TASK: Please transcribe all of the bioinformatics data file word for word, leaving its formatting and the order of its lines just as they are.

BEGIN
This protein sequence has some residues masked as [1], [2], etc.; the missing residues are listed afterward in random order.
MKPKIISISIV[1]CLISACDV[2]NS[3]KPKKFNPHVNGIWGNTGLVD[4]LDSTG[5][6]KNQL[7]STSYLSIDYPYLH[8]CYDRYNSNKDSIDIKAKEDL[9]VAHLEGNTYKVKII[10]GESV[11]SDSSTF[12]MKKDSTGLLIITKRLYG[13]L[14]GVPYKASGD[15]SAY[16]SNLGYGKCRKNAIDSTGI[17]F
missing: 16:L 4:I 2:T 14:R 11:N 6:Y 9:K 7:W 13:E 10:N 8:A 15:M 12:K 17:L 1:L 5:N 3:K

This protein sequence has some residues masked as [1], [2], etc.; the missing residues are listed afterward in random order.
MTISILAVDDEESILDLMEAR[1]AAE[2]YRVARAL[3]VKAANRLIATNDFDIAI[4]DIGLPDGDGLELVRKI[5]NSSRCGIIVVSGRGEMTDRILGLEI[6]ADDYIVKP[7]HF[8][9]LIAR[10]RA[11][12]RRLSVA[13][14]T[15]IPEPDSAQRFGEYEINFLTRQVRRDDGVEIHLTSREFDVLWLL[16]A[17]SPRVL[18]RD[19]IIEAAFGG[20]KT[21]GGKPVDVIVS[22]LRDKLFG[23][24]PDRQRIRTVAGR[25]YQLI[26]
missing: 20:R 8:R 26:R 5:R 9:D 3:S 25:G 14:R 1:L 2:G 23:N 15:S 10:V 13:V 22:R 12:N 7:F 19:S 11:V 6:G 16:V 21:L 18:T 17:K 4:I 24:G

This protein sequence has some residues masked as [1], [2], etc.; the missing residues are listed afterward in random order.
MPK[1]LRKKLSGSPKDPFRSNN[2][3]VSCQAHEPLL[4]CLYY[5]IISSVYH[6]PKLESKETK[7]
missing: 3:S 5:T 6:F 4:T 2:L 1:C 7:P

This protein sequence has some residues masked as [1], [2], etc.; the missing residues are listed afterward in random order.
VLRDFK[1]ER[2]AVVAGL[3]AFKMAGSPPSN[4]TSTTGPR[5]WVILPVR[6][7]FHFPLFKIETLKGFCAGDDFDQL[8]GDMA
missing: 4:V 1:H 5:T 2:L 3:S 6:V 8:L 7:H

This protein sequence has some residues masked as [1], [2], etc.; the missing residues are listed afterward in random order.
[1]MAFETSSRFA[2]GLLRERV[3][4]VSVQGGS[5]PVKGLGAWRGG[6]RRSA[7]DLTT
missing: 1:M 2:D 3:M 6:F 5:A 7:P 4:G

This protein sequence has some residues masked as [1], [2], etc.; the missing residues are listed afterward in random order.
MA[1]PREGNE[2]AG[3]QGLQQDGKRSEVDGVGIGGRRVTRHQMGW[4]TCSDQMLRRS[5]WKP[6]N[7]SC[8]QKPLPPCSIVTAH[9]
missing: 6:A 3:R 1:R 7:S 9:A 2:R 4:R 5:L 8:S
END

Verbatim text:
This protein sequence has some residues masked as [1], [2], etc.; the missing residues are listed afterward in random order.
MKPKIISISIV[1]CLISACDV[2]NS[3]KPKKFNPHVNGIWGNTGLVD[4]LDSTG[5][6]KNQL[7]STSYLSIDYPYLH[8]CYDRYNSNKDSIDIKAKEDL[9]VAHLEGNTYKVKII[10]GESV[11]SDSSTF[12]MKKDSTGLLIITKRLYG[13]L[14]GVPYKASGD[15]SAY[16]SNLGYGKCRKNAIDSTGI[17]F
missing: 16:L 4:I 2:T 14:R 11:N 6:Y 9:K 7:W 13:E 10:N 8:A 15:M 12:K 17:L 1:L 5:N 3:K

This protein sequence has some residues masked as [1], [2], etc.; the missing residues are listed afterward in random order.
MTISILAVDDEESILDLMEAR[1]AAE[2]YRVARAL[3]VKAANRLIATNDFDIAI[4]DIGLPDGDGLELVRKI[5]NSSRCGIIVVSGRGEMTDRILGLEI[6]ADDYIVKP[7]HF[8][9]LIAR[10]RA[11][12]RRLSVA[13][14]T[15]IPEPDSAQRFGEYEINFLTRQVRRDDGVEIHLTSREFDVLWLL[16]A[17]SPRVL[18]RD[19]IIEAAFGG[20]KT[21]GGKPVDVIVS[22]LRDKLFG[23][24]PDRQRIRTVAGR[25]YQLI[26]
missing: 20:R 8:R 26:R 5:R 9:D 3:S 25:G 14:R 1:L 2:G 23:N 15:S 10:V 13:V 22:R 12:N 7:F 19:S 11:V 6:G 16:V 21:L 18:T 17:K 4:I 24:G

This protein sequence has some residues masked as [1], [2], etc.; the missing residues are listed afterward in random order.
MPK[1]LRKKLSGSPKDPFRSNN[2][3]VSCQAHEPLL[4]CLYY[5]IISSVYH[6]PKLESKETK[7]
missing: 3:S 5:T 6:F 4:T 2:L 1:C 7:P

This protein sequence has some residues masked as [1], [2], etc.; the missing residues are listed afterward in random order.
VLRDFK[1]ER[2]AVVAGL[3]AFKMAGSPPSN[4]TSTTGPR[5]WVILPVR[6][7]FHFPLFKIETLKGFCAGDDFDQL[8]GDMA
missing: 4:V 1:H 5:T 2:L 3:S 6:V 8:L 7:H

This protein sequence has some residues masked as [1], [2], etc.; the missing residues are listed afterward in random order.
[1]MAFETSSRFA[2]GLLRERV[3][4]VSVQGGS[5]PVKGLGAWRGG[6]RRSA[7]DLTT
missing: 1:M 2:D 3:M 6:F 5:A 7:P 4:G

This protein sequence has some residues masked as [1], [2], etc.; the missing residues are listed afterward in random order.
MA[1]PREGNE[2]AG[3]QGLQQDGKRSEVDGVGIGGRRVTRHQMGW[4]TCSDQMLRRS[5]WKP[6]N[7]SC[8]QKPLPPCSIVTAH[9]
missing: 6:A 3:R 1:R 7:S 9:A 2:R 4:R 5:L 8:S